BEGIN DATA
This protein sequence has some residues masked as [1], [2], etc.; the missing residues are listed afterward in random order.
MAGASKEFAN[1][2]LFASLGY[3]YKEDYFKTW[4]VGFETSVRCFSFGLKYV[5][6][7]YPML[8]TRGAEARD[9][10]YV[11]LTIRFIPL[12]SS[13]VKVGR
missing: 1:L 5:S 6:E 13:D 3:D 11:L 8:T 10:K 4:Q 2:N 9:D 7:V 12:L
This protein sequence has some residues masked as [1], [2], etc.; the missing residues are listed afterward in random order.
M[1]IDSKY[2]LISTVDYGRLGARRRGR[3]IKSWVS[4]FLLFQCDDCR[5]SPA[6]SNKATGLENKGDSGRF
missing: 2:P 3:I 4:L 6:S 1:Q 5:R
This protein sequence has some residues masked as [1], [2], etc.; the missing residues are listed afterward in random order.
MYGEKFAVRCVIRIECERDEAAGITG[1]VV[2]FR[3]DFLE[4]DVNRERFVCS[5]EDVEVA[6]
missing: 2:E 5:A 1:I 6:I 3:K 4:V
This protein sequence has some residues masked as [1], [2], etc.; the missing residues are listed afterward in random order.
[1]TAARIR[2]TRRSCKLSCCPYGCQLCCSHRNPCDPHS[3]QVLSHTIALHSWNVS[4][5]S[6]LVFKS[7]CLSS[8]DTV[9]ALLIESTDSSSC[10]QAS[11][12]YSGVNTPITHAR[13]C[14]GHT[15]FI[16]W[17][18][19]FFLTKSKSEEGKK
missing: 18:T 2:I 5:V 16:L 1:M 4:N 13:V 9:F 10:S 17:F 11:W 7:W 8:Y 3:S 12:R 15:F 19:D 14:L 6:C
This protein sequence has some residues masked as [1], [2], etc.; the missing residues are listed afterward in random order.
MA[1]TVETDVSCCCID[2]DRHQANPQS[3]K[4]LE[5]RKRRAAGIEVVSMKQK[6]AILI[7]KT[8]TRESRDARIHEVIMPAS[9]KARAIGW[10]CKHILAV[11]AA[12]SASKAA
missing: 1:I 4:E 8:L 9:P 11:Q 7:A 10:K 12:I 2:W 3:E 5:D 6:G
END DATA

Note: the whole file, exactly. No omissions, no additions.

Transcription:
This protein sequence has some residues masked as [1], [2], etc.; the missing residues are listed afterward in random order.
MAGASKEFAN[1][2]LFASLGY[3]YKEDYFKTW[4]VGFETSVRCFSFGLKYV[5][6][7]YPML[8]TRGAEARD[9][10]YV[11]LTIRFIPL[12]SS[13]VKVGR
missing: 1:L 5:S 6:E 13:D 3:D 11:L 8:T 10:K 4:Q 2:N 9:D 7:V 12:L
This protein sequence has some residues masked as [1], [2], etc.; the missing residues are listed afterward in random order.
M[1]IDSKY[2]LISTVDYGRLGARRRGR[3]IKSWVS[4]FLLFQCDDCR[5]SPA[6]SNKATGLENKGDSGRF
missing: 2:P 3:I 4:L 6:S 1:Q 5:R
This protein sequence has some residues masked as [1], [2], etc.; the missing residues are listed afterward in random order.
MYGEKFAVRCVIRIECERDEAAGITG[1]VV[2]FR[3]DFLE[4]DVNRERFVCS[5]EDVEVA[6]
missing: 2:E 5:A 1:I 6:I 3:K 4:V
This protein sequence has some residues masked as [1], [2], etc.; the missing residues are listed afterward in random order.
[1]TAARIR[2]TRRSCKLSCCPYGCQLCCSHRNPCDPHS[3]QVLSHTIALHSWNVS[4][5]S[6]LVFKS[7]CLSS[8]DTV[9]ALLIESTDSSSC[10]QAS[11][12]YSGVNTPITHAR[13]C[14]GHT[15]FI[16]W[17][18][19]FFLTKSKSEEGKK
missing: 18:T 2:I 5:V 16:L 1:M 4:N 13:V 9:F 10:S 17:F 11:W 7:W 8:Y 3:S 12:R 15:F 19:D 14:L 6:C
This protein sequence has some residues masked as [1], [2], etc.; the missing residues are listed afterward in random order.
MA[1]TVETDVSCCCID[2]DRHQANPQS[3]K[4]LE[5]RKRRAAGIEVVSMKQK[6]AILI[7]KT[8]TRESRDARIHEVIMPAS[9]KARAIGW[10]CKHILAV[11]AA[12]SASKAA
missing: 1:I 4:E 8:L 9:P 11:Q 7:A 10:K 12:I 2:W 3:E 5:D 6:G